I had purchased an 11:30am entry to the Vatican, so I left the hostel at 9:30am and walked there (3 miles), stopping to take pictures along the way. I treated myself to a couple scoops from Old Bridge Gelato, where the Pope’s visitors stop to get their gelato. It was a good treat, and only $2! After a guide through the Vatican and a visit to the Sistine Chapel, I walked through the gardens a bit and went to the plaza at St Peter’s Basilica. One look at the like circled around the plaza and I was turned off from trying to go inside.
On the walk home, I stopped to do a little shopping and had dinner at Antica Boheme. I had walked a lot that day, so I treated myself to a plate of mixed appetizers with vegetables and a slice of omelet before enjoying the linguine with prawns. There was not enough meat on this dish, it seemed that the prawns were really just there to add flavor, but it did taste good and the service was good and wine was CHEAP! An affordable and enjoyable meal, overall. I made friends with some Costa Rican’s at the hostel bar and we tried to get a spot on stage for karaoke night but that dream never became a reality before the fun stopped at midnight.
I started the day a little late, with sore feet from over 30,000 steps the day before mostly being on cobblestone roads. On my DIY walking tour, I saw the Coliseum, the Imperial Forum, Circus Maximus, the “Mouth of Truth”, the Pantheon and the Trevi fountain. For lunch I stopped at Pianostrada, which is described as a “food laboratory”. Here I enjoyed a glass of chardonnay and a creamy Burrata that was heaven-sent. Look at that thing:
Definitely check this place out if you go to Rome! I had planned on having a small plate at another restaurant on the way towards the Trevi fountain but I wasn’t hungry so I didn’t. After tossing a coin with a wish and witnessing way too many couples “cup-caking” at the fountain, I stopped at Blackmarket Cocktail bar for a drink before 7pm dinner reservation at La Carbonara…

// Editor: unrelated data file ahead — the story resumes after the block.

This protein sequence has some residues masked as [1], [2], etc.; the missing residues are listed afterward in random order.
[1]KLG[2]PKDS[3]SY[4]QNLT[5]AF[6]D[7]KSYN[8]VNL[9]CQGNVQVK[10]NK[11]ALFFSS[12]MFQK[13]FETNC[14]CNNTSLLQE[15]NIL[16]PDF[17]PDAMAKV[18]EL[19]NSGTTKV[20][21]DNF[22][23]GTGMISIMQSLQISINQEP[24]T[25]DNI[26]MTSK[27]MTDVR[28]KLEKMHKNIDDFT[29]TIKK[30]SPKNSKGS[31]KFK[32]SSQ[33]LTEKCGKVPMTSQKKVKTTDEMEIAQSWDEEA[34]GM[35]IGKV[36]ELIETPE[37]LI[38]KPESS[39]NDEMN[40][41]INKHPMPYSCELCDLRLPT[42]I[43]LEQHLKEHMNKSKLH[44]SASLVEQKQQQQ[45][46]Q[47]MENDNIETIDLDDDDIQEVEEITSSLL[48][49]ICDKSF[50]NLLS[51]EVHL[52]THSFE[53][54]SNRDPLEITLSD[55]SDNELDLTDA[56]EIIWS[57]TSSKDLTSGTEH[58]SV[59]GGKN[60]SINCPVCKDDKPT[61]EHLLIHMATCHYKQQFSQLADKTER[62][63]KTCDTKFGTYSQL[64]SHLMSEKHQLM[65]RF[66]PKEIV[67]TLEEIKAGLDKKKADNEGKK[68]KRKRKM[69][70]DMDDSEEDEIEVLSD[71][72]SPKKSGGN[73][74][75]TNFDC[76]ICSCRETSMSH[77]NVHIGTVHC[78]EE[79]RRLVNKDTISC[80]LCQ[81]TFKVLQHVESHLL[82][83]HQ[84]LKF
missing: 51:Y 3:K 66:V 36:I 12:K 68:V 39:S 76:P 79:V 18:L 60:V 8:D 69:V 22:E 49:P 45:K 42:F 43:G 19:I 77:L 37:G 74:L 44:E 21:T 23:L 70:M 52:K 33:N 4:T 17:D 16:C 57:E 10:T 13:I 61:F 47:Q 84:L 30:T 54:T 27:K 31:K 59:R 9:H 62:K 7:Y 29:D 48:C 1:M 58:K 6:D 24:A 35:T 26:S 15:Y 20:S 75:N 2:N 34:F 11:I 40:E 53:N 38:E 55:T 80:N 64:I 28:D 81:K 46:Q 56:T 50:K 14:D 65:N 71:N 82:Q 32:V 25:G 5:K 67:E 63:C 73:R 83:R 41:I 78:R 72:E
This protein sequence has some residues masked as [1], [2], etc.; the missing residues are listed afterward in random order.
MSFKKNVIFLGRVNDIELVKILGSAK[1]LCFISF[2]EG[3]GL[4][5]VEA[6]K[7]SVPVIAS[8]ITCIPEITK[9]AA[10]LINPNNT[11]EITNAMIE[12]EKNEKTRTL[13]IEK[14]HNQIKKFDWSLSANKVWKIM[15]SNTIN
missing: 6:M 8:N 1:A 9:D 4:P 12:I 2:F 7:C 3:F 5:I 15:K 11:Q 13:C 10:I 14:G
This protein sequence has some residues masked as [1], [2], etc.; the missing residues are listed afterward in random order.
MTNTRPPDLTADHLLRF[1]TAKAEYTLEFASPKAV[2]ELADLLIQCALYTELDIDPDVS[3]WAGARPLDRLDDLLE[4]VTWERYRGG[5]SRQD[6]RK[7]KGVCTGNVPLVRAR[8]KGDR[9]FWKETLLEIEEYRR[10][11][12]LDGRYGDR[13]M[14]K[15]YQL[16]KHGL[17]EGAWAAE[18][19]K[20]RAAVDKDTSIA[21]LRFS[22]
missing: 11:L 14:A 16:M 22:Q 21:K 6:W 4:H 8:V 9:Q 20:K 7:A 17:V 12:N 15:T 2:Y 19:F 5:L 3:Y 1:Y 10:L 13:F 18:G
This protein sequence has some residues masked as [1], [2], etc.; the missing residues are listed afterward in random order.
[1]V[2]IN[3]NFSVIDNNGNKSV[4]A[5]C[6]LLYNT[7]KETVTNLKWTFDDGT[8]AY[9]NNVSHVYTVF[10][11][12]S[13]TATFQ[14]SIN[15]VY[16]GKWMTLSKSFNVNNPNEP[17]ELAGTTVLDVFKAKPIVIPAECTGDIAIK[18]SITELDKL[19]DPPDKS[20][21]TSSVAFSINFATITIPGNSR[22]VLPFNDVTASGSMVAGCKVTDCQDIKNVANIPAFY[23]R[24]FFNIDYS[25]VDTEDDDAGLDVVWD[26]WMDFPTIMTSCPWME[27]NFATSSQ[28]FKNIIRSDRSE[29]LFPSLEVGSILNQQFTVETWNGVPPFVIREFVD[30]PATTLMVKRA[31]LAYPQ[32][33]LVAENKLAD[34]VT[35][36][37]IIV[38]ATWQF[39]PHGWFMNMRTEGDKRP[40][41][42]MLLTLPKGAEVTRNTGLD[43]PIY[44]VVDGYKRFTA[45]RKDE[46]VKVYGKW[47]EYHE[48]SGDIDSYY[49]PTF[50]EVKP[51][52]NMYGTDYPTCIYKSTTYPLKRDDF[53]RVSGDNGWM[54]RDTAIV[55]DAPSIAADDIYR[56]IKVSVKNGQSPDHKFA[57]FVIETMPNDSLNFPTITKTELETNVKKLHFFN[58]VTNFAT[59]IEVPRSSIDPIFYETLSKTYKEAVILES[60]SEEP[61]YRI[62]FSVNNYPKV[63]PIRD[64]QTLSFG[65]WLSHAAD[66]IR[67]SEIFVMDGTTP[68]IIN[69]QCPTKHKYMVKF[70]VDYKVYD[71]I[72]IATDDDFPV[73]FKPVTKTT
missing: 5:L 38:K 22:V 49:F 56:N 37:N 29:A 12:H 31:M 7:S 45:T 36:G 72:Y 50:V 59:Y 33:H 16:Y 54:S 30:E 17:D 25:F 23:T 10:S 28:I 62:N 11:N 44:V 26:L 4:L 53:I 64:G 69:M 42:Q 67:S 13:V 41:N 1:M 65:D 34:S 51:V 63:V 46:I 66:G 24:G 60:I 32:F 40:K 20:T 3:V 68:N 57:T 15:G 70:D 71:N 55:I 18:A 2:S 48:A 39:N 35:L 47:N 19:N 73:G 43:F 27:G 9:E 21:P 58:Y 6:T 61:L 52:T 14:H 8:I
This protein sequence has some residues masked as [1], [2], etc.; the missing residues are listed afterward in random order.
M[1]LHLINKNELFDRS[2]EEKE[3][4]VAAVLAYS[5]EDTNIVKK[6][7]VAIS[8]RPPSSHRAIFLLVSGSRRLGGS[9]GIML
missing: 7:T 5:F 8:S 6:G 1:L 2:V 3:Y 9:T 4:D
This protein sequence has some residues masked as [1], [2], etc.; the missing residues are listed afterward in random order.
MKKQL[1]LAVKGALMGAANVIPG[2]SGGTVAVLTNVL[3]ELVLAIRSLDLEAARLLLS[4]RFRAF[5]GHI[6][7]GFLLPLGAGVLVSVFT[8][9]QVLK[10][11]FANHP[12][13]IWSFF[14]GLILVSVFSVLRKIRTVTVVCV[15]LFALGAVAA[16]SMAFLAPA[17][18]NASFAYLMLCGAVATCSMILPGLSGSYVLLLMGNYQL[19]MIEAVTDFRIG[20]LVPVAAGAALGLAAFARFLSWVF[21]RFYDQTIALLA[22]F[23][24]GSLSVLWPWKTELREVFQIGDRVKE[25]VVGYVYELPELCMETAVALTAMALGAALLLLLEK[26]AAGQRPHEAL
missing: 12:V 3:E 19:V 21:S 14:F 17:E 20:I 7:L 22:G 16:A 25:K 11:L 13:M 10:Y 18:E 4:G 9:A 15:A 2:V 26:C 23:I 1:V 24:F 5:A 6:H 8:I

This was, hands down, the best meal I had in Italy. If you are in Rome, go to La Carbonara your first day there and make a dinner reservation for another night because most likely you will not get in without a reservation. The sweet server called me “Lady” all night in the cutest way possible. He learned it was my last night in town and treated me like a princess. After a glass of sparkling wine, I came back from the bathroom to find a glass of red wine sitting on my table. The server came by and said, “Lady, it’s your last night, we’re going to make it a night to remember.” And beamed his infectious smile at me. At his recommendation, I had the fresh fettuccini with pistachio sauce and it was simple, flavorful, delicious. Then I had Saltimbocca alla Romana and it was to die for, all the flavors melting together. The server refilled my wine glass in a not-being-a-creep fashion, and brought over a big ole’ glass of Amaro along with my after-dinner espresso. And when the check arrived… $38. I love this restaurant. Maybe it was the superior service that got me, because the meal I had was fresh and simple. It was a perfect last night in Italy and someday I will go back to Rome just to dine here again. (back to top)